This document contains comments about the article Comoving and proper distances in Wikipedia
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In the last paragraph I explain my own opinion.

Introduction

The article starts with the following sentence.
Proper distance roughly corresponds to where a distant object would be at a specific moment of cosmological time, which can change over time due to the expansion of the universe.
Comoving distance factors out the expansion of the universe, giving a distance that does not change in time due to the expansion of space (though this may change due to other, local factors, such as the motion of a galaxy within a cluster).
This means (if I understand this correct) that the proper distance includes space expansion and the comoving distance not.
This raises the practical question: What is the purpose of this distinction?
Comoving distance and proper distance are defined to be equal at the present time; therefore, the ratio of proper distance to comoving distance now is 1.
Okay.
At other times, the scale factor differs from 1.
How is this scale factor calculated?
The Universe's expansion results in the proper distance changing, while the comoving distance is unchanged by this expansion because it is the proper distance divided by that scale factor.
Comoving = proper / scale factor or scale factor = proper / comoving. This means scale factor > 1. This again results in the question: How is this scale factor calculated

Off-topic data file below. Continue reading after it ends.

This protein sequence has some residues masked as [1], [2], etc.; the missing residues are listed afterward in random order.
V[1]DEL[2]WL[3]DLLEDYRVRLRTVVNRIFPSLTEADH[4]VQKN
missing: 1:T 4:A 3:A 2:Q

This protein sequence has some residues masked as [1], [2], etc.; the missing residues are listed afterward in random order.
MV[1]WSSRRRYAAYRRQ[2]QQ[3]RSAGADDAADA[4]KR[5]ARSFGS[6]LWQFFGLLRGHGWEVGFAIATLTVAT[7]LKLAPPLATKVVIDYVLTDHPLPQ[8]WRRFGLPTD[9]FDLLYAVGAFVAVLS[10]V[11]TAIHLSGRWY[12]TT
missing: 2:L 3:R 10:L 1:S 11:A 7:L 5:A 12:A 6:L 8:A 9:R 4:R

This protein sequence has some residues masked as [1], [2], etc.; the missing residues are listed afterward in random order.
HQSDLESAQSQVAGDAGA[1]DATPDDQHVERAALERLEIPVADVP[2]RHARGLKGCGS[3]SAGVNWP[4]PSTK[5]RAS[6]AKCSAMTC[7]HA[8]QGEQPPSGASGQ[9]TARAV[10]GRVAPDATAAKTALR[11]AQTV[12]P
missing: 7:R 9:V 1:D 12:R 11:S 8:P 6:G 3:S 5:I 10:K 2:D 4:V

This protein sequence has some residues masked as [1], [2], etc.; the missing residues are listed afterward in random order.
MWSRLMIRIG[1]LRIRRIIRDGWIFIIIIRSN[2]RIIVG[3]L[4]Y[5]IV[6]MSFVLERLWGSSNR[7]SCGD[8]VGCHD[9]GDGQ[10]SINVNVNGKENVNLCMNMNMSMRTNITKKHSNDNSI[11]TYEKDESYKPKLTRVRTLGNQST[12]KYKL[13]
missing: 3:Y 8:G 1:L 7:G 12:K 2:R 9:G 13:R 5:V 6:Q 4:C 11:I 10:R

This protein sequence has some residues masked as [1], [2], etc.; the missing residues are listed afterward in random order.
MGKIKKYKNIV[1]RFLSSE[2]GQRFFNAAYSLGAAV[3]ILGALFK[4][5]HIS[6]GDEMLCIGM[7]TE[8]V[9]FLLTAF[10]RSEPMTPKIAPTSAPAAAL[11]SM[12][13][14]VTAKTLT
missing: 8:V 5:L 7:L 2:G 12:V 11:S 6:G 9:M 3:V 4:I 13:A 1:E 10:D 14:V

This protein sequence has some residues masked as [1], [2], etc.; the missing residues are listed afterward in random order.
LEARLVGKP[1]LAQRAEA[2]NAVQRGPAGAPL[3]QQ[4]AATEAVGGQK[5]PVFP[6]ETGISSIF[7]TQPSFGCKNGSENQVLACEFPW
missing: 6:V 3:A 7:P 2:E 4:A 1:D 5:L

1. Comoving coordinates

The comoving time coordinate is the elapsed time since the Big Bang according to a clock of a comoving observer and is a measure of cosmological time.

2 Comoving distance and proper distance

Comoving distance is the distance between two points measured along a path defined at the present cosmological time.
This implies that you have to know the coordinates of both points involved, simultaneous, at present. That is tricky.

2.1 Uses of the proper distance

All of these observers must have the same cosmological time.
How do you synchronise all the clocks that they all show the cosmological time?
Each observer measures their distance to the nearest observer in the chain, and the length of the chain, the sum of distances between nearby observers, is the total proper distance.
How do you measure the distance between two observers, which each have a clock which runs synchroneous?
I think the only solution is to have a grid, consisting of identical rods.
It is important to the definition of both comoving distance and proper distance in the cosmological sense (as opposed to proper length in special relativity) that all observers have the same cosmological age.
How can it be possible that proper distance (in cosmological sense) and proper length (in SR) are not the same?
The only thing that is important is how a length is measured.

Reflection 1 - proper distance versus comoving distances.

Accordingly to the definition the proper distance includes space expansion and the proper distance not.

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Created: 2 February 2017

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